EXHIBITION: Revolution – Russian Art 1917-1932
Royal Academy London – February 2017
This year marks 100 years since the Russian Revolution which swept Vladimir Lenin and the socialist Bolshevik Party to power and ended the centuries of rule by the Tsars. Shortly afterwards, civil war broke out as the Reds (Communists) and the Whites (tsarist Russians) fought for control. After Lenin’s death, Joseph Stalin came to power and freedom of the individual was crushed in favour of collective ideology.
This was a very informative exhibition and it gave me an understanding of the years following the extraordinary explosion in art during the period from 1863 to 1922 which I’d read about in ‘The Russian Experiment in Art” by Camilla Gray. It was interesting to me as well because I’d just finished reading Julian Barnes’ latest book, “The Noise of Time”, in which he describes so vividly the life which Shostakovich endured during this period of Stalin’s rule. In one of the exhibition rooms called Brave New World, one wall was filled with photographs of the avant-garde – remarkable people of talent in art, theatre, music, architecture and literature – who at first were filled with the euphoria of the revolution but as early, as 1921, began to feel the repression of the regime. Avant-garde art was suppressed and finally vanished.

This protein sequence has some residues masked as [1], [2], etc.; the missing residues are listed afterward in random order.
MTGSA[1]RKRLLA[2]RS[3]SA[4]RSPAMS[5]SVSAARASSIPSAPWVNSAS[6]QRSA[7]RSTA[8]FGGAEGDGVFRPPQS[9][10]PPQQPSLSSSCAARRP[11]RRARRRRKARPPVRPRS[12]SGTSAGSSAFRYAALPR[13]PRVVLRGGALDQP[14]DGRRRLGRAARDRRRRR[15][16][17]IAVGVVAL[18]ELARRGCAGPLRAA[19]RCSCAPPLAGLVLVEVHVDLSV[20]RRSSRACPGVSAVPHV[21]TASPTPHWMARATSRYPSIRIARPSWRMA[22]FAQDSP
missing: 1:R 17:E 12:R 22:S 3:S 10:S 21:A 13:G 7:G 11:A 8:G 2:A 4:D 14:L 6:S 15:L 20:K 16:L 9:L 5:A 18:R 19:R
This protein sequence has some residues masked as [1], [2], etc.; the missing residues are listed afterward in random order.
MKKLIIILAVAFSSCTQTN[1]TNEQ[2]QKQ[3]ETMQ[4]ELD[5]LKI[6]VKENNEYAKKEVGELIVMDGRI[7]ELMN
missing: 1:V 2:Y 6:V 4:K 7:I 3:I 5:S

I left the exhibition with an overwhelming sense of the importance of art! The final room focused on Stalin and his utopian vision for a politically unified Soviet Union. Such a vision could only be achieved by the complete and utter suppression of the individual and it was so interesting to hear that , with this goal in view, he feared ‘ART’ above all else. This period of unopposed tyranny was from 1932 until his death in 1953. It was fascinating to think that this period in Russia was followed in America with the Abstract Impressionists, a movement of intense personal freedom and creativity.